When I started my first herbal blog I was so excited to share what I was learning with the world! It was about five years ago when I was in my first year of herbal training. My goal was to write 1 post a day about an herb – and for a while I did. I found thousands of people who liked my material and I am so grateful for finding like-minded people who love herbs. But seeing so much misinformation has left me jaded and hopeless about what happens when herbal medicine (healthcare in general really) and social media is combined.
There are hundreds of blogs, YouTube channels, and Instagram accounts that share genuine and accurate information but there are just as many people who will do a few quick google searches, read a couple books, and think that that is enough “research” to present themselves as a professional or as someone who knows enough about herbal medicine to teach others about herbs. Herbal medicine and natural remedies are a trendy thing right now, and companies always follow trends. Be wary of people selling and marketing herbal products when they have no right to sell them or talk about herbal actions.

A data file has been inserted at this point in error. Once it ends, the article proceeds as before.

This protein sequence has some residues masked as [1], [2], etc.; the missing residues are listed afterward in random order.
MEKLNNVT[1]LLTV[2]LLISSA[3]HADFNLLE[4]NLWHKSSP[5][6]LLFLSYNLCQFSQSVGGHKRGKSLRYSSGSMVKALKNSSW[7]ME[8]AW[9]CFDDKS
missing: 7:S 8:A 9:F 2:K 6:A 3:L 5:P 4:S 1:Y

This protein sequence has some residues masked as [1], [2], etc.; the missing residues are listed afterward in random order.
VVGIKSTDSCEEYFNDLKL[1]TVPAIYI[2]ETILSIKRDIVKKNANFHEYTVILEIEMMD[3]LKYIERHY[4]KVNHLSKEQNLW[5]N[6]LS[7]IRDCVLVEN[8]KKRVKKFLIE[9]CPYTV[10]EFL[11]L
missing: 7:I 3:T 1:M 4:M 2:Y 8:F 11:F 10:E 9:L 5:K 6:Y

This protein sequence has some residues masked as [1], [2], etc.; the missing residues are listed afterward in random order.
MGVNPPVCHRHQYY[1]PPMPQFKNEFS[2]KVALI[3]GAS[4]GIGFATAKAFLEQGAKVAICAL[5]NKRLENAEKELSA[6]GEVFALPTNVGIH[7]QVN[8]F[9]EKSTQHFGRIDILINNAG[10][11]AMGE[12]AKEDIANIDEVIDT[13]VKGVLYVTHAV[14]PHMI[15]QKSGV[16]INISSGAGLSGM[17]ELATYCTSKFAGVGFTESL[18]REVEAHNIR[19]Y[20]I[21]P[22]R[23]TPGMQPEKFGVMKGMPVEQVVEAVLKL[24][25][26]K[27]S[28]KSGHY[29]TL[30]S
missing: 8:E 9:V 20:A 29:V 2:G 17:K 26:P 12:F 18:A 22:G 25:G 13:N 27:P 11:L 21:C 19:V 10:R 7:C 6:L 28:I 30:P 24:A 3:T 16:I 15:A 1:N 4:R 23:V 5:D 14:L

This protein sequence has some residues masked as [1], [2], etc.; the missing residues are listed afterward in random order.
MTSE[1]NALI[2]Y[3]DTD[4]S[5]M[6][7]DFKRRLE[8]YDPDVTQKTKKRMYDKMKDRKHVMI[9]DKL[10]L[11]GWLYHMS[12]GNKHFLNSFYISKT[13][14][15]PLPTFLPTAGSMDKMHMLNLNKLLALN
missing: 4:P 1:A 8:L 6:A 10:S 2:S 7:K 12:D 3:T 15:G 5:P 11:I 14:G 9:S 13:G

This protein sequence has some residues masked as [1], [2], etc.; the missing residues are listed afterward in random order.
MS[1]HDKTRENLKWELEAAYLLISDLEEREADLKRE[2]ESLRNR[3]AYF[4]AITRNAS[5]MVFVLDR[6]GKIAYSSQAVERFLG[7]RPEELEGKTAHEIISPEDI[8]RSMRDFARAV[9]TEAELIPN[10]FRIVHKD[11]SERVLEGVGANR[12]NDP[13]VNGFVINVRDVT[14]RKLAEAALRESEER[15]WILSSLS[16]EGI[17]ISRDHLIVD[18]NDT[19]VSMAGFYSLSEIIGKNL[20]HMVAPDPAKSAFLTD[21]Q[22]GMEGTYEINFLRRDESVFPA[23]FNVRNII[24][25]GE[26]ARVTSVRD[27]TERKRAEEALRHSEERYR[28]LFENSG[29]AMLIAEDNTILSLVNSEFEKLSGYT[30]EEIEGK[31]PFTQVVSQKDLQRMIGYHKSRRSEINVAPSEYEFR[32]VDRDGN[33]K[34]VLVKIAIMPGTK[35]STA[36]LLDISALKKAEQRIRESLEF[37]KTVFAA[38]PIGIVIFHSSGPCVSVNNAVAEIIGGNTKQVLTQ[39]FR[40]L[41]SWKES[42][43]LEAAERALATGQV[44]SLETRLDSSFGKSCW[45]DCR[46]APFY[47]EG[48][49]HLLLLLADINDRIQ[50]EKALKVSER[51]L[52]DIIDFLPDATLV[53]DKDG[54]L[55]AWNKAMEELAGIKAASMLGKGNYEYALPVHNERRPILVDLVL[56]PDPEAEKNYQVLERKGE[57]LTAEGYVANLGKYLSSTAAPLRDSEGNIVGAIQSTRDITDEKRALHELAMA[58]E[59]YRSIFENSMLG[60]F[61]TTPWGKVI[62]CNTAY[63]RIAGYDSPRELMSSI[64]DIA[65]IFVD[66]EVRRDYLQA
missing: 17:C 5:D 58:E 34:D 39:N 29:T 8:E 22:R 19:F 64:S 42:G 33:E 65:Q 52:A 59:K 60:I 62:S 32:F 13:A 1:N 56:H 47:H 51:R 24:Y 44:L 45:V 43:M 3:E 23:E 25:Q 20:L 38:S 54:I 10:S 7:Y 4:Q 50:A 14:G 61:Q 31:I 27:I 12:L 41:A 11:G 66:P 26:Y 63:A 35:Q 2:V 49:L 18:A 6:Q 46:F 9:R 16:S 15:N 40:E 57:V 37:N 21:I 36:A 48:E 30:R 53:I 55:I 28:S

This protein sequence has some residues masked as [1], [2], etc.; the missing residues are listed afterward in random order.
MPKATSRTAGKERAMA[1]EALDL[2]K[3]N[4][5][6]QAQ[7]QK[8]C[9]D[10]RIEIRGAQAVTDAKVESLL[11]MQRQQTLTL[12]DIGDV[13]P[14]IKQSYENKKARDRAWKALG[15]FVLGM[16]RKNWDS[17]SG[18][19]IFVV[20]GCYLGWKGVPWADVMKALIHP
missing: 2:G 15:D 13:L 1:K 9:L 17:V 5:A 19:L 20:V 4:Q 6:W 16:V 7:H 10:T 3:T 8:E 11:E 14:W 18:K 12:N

This probably sounds very harsh and condescending of me, and perhaps it is. But imagine going to your doctor about your illness only to see him do a google search about the medicine he is giving you, and then quickly doing another google search to check the contraindications and basing your prescription based off of that. I would be pretty scared in that situation. But it is a pretty close picture to what I see people doing with herbal medicine. I admit I can be a know it all at times and I would love if everyone agreed with me (who wouldn’t love that) but this is not about me not liking people who don’t agree with what I think about herbalism. I am fine with people disagreeing about what herb is best in what situation – our differences as herbalists and healers help us to grow and learn from each other so that we can provide the best care for our clients. This is about the fact that many people and companies are starting to share information or make products when they simply aren’t ready to do so.